Research

Even the Mere Presence of a Smartphone Makes You Dumber

A joint research project at several universities found that the "persistent presence" of smartphones comes at a "cognitive cost." Researchers in the schools of management at the University of Texas at Austin and the University of California, San Diego as well as the Department of Social and Decision Sciences at Carnegie Mellon ran two experiments to attempt to measure how well people finish tasks when their smartphones are nearby — even if the phones aren't in use.

For one experiment, 548 study participants were asked to sit at a computer and take a variety of tests that required concentration. The tests were geared to measure their "available cognitive capacity" — the ability for them to hold onto and process data at any given time.

Before the testing began, they were randomly assigned to one of three groups. One group was told to leave all their belongings in the lobby before entering the testing room. Another group was told to leave most of their belongings in the lobby, but to take their phones into the testing room "for use in a later study"; once inside, they were instructed to place their phones face down in a specified location on their desks. A third group was informed that they could keep their belongings with them in the testing room and keep their phones "wherever they 'naturally' would"; most (52 percent) put them in their pockets and the rest kept them in their bags. Everybody in all three groups was instructed to turn off the ring as well as the vibrate to prevent the phones from drawing attention.

Afterward, participants were asked to assess how much their phones affected their performance on the tasks. Almost all — 80 percent — believed that the location of their phones didn't affect their performance at all.

Yet across the board, research subjects whose phones were in the other room did far better than those who had their phones on the desk in front of them; they also "slightly outperformed" those who had their phones with them but placed in a pocket or a bag. And, as the research report explained, the gap between perceived influence and actual performance suggested that people couldn't anticipate or acknowledge the consequences of having their phones with them.

The second experiment followed the same basic design of the first one, but participants were also asked to self-report their smartphone dependence based on such factors as how difficult it would be for them to get through a normal day without their phones or how anxious they'd feel if they forgot their phones.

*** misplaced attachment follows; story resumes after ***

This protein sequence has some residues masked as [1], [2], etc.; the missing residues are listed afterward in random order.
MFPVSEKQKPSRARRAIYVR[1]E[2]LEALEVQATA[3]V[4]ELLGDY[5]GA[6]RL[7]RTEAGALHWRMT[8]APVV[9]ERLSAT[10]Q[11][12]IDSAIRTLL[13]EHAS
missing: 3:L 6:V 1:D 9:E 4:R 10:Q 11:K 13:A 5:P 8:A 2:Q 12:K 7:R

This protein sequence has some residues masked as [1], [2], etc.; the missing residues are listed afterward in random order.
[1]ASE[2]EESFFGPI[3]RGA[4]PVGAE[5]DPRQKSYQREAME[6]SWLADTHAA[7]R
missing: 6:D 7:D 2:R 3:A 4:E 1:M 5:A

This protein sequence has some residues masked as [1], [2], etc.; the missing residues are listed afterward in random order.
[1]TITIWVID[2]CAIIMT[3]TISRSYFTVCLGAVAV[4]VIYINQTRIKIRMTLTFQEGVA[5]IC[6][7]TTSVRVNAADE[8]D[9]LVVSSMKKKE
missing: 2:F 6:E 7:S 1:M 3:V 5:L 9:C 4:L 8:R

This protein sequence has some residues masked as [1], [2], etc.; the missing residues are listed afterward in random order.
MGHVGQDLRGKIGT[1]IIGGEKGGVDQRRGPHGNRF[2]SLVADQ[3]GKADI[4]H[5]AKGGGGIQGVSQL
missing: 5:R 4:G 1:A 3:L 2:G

Those who felt they were most dependent on their smartphones did worse on the tests, but only when they placed their smartphones on the desk or in their pockets or bags. It didn't matter whether the phone was facedown or face up, turned on or turned off. According to the researchers, just having the phone within sight or reach reduced their ability to focus and do the tasks asked of them because some part of their brain was "actively working to not pick up or use the phone," as an article about the experiment explained.

"Ironically," the researchers noted, "the more consumers depend on their smartphones, the more they seem to suffer from their presence — or, more optimistically, the more they may stand to benefit from their absence."

The researchers specifically addressed smartphone usage in the education. Their advice: Think twice. "As educational institutions increasingly embrace 'connected classrooms'," the report stated, "the presence of students' mobile devices in educational environments may undermine both learning and test performance — particularly when these devices are present but not in use."

If we are to regain our full thinking power, there's just one simple solution, the results observed: separation. Adding "defined and protected periods of separation" to our lives, the researchers suggested, "may allow consumers to perform better not just by reducing interruptions but also by increasing available cognitive capacity."

The research results are openly available on the website for the Journal of the Association for Consumer Research, published by the University of Chicago Press.

About the Author

Dian Schaffhauser is a senior contributing editor for 1105 Media's education publications THE Journal and Campus Technology. She can be reached at dian@dischaffhauser.com or on Twitter @schaffhauser.

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